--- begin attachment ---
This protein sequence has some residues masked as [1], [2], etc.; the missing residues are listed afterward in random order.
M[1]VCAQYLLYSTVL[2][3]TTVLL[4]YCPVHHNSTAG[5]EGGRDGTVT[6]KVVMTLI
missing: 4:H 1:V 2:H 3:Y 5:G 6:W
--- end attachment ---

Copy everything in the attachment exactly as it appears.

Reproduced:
This protein sequence has some residues masked as [1], [2], etc.; the missing residues are listed afterward in random order.
M[1]VCAQYLLYSTVL[2][3]TTVLL[4]YCPVHHNSTAG[5]EGGRDGTVT[6]KVVMTLI
missing: 4:H 1:V 2:H 3:Y 5:G 6:W